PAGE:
“There is so much innovation going on in 3D metal
printing right now. It’s almost difficult to keep up with,”
explains Andy Snow, Senior Vice President at EOS North
America. “Balancing systems, materials, and process is
the biggest quality factor in today’s additive manufacturing
With new innovations in metal additive manufacturing
(AM) technology, it is important to carefully evaluate the
pros and cons of each. For example, direct metal laser
sintering (DMLS), selective laser melting (SLM), and
electron beam melting (EBM) are among the powder bed
fusion forms of metal 3D printing. These techniques use
either a laser or electron beam to melt and fuse powdered
metals such as aluminum or stainless steel powder into
a solid, finished product. Other materials used in powder
fusion processes include Inconel, a variety of nickel-based
alloys, and reactive alloys such as titanium.
“There are other 3D metal printing technologies such
as binder jetting technology. This AM process involves
the layering of a powder bed of material and fusion of the
material together with a binder, creating what is referred
to as a ‘green’ part,” explains Snow. “This part then can
be transferred into a secondary process, like a nitrogen
furnace, allowing an infiltration by a capillary effect to fill the
voids and burn off the binder.”
Although binder jetting technology requires a lot of post
processing, it can do things that powder bed fusion cannot.
For example, Höganäs’ Digital Metal subsidiary can create
microscopic details and some of the thinnest walls possible
with its binder jetting technology and fine metal powder.
In addition, the spreading speeds for binder jetting are
significantly faster than other forms of metal AM, thereby
allowing for the creation of large parts with a more cost-effective price tag. Ultimately, the type of printer and
technology used will depend upon the application.
Industries & Applications
The aerospace industry was a primary early adopter of
metal AM, and it comes as no surprise that it still is one
of the largest users of metal 3D printing to this day. GE
Aviation, Avio Aero, MTU Aero Engines, and a number of
gas turbine manufacturers have adopted 3D printing for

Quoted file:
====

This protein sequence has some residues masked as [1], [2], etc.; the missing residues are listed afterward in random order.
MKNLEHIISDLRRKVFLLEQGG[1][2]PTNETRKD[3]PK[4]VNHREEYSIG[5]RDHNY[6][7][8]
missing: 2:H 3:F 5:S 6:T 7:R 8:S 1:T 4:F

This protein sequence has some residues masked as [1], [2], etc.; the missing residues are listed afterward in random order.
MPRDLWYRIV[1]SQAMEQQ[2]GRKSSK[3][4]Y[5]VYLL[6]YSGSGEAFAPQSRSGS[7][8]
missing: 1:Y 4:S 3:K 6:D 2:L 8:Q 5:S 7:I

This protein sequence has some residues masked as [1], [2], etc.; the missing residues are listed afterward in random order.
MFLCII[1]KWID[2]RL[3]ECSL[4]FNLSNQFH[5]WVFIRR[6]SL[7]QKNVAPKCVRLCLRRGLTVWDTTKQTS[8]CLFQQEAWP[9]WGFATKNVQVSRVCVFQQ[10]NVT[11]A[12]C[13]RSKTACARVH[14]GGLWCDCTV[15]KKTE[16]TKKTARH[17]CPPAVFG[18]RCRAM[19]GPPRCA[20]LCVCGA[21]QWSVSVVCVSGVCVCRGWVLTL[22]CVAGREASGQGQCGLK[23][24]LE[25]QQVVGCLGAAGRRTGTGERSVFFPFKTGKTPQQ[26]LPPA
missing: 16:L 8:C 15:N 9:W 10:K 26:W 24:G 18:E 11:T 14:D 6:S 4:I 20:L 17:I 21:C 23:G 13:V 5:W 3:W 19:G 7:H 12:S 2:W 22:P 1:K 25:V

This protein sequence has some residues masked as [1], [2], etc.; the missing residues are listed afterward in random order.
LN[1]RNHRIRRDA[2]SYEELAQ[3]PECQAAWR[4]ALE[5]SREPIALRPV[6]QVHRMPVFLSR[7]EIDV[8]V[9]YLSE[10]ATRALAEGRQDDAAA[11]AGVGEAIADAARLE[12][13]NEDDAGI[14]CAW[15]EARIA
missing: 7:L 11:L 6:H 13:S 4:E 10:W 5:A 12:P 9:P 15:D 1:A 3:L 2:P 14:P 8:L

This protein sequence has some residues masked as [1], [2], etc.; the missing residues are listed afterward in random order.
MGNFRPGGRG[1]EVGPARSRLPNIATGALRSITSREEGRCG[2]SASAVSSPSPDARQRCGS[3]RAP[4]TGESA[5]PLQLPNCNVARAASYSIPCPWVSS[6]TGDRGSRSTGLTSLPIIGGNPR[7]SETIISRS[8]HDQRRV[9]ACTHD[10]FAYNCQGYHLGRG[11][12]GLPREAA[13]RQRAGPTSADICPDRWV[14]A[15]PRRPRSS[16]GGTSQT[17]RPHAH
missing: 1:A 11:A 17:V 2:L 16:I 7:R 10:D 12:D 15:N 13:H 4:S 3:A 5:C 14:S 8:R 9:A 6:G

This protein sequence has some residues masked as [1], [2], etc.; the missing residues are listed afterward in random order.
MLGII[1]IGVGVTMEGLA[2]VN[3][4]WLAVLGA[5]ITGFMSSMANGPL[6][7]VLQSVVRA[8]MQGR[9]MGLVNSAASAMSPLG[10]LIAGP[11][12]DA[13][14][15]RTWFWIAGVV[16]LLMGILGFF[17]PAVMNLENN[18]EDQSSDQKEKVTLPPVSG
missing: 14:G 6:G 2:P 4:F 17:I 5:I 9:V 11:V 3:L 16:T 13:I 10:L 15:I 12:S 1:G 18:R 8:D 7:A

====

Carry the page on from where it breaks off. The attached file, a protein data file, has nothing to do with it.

“Fuel nozzles are just one application. There are
hundreds of other applications that qualify for metal additive
manufacturing technology. And I would expect that huge
growth will come as these new applications get rolled out
as flight certified hardware,” explains Snow.
Perhaps the second largest industry adopting metal AM
is the medical sector. Patient-specific instruments and
implants are currently trending in surgical and other medical
“After a CT scan or MRI, doctors can extract data, create
a 3D file, and then make a knee or hip implant,” says Snow.
“This process can match your specific body geometry – so
this is a big change in the medical mindset.”
These industries will further benefit from metal 3D printing
with the increase of laser development. However, finished
part quality often comes as a trade-off with speed. For
example, if the user decides to grow a geometry at 10
microns, the surface quality is typically a lot better than if it
were printed at 40 microns.
“The subtractive technology of traditional manufacturing
that exists in the world today, such as wire EDMs, grindings,
The 3D printer market is rapidly transforming, and nowhere is this more evident than in the metal 3D
printing segment. Competition among the
largest market players is one of the major
reasons new technologies are arising at
such breakneck speeds.
By Kaylie Duffy, Associate Editor
A cobalt chrome aerospace component made
with metal additive manufacturing (DMLS) in
an EOS system. Image credit: EOS.